A sign of the times: Ministry of Sound launches first venue since 1991

Jane Ryan

05 June 2018

Next month (July) will mark the launch of The Ministry – a co-working space and member’s club from the same company that unveiled the nightclub Ministry of Sound 27 years ago. Less than 100 metres from the back of the club and company offices, it’s a very different sort of venue to the one that first brought Londoners to Elephant & Castle.

Instead of strobe lights and a dance floor there’s a plush bar and casual restaurant space, an outdoor terrace, meeting rooms, a theatre and plenty of stripped back, natural light-flooded office space for hot-deskers, start-ups and even quite sizable companies – plus a selected community to rub shoulders with at the bar and in the next office as well. It’s like a Soho House for companies, and it’s already at half capacity with expectations that all the spaces will be gone by Christmas.

With the building still four floors of construction site, Imbibe got a hardhat tour with none other than Lohan Presencer, the current chairman and CEO, who told us that the new concept was inspired by the Ministry of Sound’s own offices.

‘When people would come to visit they’d always comment on how cool our working space was, likening it to a west coast vibe, and that’s because of the people we hire. The Ministry will be exactly like that, a curated community,’ Presencer said.

The Ministry has kept some elements of its sister site. The entire building has been designed with its sound landscape in mind alongside DJ Tom Middleton, who looked at psychoacoustics. That means sonically isolated rooms, soundscape planned meeting spaces and a DJ booth built into the bar.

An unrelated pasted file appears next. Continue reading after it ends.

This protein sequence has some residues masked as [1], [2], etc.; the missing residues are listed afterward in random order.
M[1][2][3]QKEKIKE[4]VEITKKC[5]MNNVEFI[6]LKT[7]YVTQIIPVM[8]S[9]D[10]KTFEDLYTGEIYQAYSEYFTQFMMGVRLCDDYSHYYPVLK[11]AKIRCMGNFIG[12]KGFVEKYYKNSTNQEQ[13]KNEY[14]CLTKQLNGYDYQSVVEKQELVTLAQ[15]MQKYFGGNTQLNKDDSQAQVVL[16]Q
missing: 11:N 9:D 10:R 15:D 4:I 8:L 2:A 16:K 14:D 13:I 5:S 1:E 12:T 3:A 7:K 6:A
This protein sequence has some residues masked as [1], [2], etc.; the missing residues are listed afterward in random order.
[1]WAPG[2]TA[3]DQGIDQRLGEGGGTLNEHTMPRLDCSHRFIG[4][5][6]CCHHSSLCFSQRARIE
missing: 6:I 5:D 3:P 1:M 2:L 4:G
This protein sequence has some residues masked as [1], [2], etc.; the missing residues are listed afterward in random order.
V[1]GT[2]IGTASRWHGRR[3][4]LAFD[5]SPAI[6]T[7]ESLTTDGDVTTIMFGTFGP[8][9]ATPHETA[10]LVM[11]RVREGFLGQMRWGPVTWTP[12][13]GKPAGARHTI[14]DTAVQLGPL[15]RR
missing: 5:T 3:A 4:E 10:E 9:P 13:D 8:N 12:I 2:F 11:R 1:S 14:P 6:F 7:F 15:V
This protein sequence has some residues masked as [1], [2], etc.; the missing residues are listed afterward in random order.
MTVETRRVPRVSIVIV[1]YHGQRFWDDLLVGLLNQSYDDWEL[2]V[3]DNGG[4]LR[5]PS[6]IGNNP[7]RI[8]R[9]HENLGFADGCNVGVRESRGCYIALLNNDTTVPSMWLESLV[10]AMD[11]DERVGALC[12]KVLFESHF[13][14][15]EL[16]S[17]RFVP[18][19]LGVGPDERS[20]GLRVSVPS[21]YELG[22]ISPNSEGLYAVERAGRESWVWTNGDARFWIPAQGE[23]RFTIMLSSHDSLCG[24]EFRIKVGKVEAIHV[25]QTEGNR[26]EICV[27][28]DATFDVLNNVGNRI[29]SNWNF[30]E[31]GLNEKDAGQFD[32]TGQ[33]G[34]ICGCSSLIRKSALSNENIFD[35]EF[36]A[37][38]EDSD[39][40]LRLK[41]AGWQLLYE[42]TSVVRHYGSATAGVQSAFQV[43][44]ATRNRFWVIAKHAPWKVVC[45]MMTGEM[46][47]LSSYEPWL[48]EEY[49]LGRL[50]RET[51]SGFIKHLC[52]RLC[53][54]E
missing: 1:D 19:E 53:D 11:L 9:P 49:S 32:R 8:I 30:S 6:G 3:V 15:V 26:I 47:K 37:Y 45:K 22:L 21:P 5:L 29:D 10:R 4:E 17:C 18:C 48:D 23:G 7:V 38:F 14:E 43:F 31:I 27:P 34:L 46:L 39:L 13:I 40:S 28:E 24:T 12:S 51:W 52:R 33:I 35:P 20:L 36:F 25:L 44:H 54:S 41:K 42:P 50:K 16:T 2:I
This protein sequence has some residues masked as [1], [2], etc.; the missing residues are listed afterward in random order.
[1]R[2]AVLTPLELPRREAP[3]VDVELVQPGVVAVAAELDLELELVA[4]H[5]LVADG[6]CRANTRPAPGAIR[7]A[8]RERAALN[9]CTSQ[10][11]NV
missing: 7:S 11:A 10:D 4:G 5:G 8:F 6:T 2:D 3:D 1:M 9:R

But this isn’t going to be another night club. Far from it, in fact: The Ministry is all about health, wellness and balance. Yes, the people that throw a party every Saturday until 6am are widening their business scope to include day-walkers with a penchant for vegan and gluten-free food.

Is this a sign of the times?

Presencer and his team aren’t ignorant to the fact that their weekend ravers are living a very different lifestyle during the week.

‘Work is a large side to life, so why shouldn’t it be a great place to go. And we think it’ll help companies who work from The Ministry with their retention. Having a space like this changes the way people work,’ Presencer said.

There is a sense though that this is what grown up south London looks like now. From an incredible history as a record label that produced chart-topping hits, as well as launching back in 1991 in an area that was seen as unknown and not entirely a safe space to be, The Ministry is a decidedly adult step, taking into account both work and the fuel that goes into our bodies.

It’s not just the salad bar that’s promoting wellness though – The Ministry will be single-use plastic free and won’t be employing anything as nasty as bleach to keep it clean, instead relying on eco products to get the job done.

The space truly is impressive. The building has been gutted to reveal plenty of stunning wooden floors, industrial exposed vents and brickwork and a design that keeps all of this at the forefront whilst creating a comfortable environment. It’s stylish, modern and will no doubt inject a new crowd of young creatives into the west of SE1.

And this is just the beginning.

‘We’re already at half capacity,’ Presencer said, ‘so once this is full we’ll be looking to roll it out into other areas. We’re just so lucky to be able to create the first one right on our doorstep in such an incredible building.’

Leaving the building site with just under a month to pull itself from workers and hardhats into a polished space with members, we return to the club via a back entrance, barely a minute’s stroll from The Ministry.

‘Where the magic happens,’ Presencer says looking reverently at the stage in the main room where DJs play to adoring crowds into the am hours of Sunday mornings. It’s proof that at the heart of this company is still a belief in the music and the gigs. But 2018’s creatives aren’t just dancing on the weekends, they’re getting up and starting businesses on Monday mornings. And The Ministry is being smart enough to cater for both their indulgences and their work and wellness.

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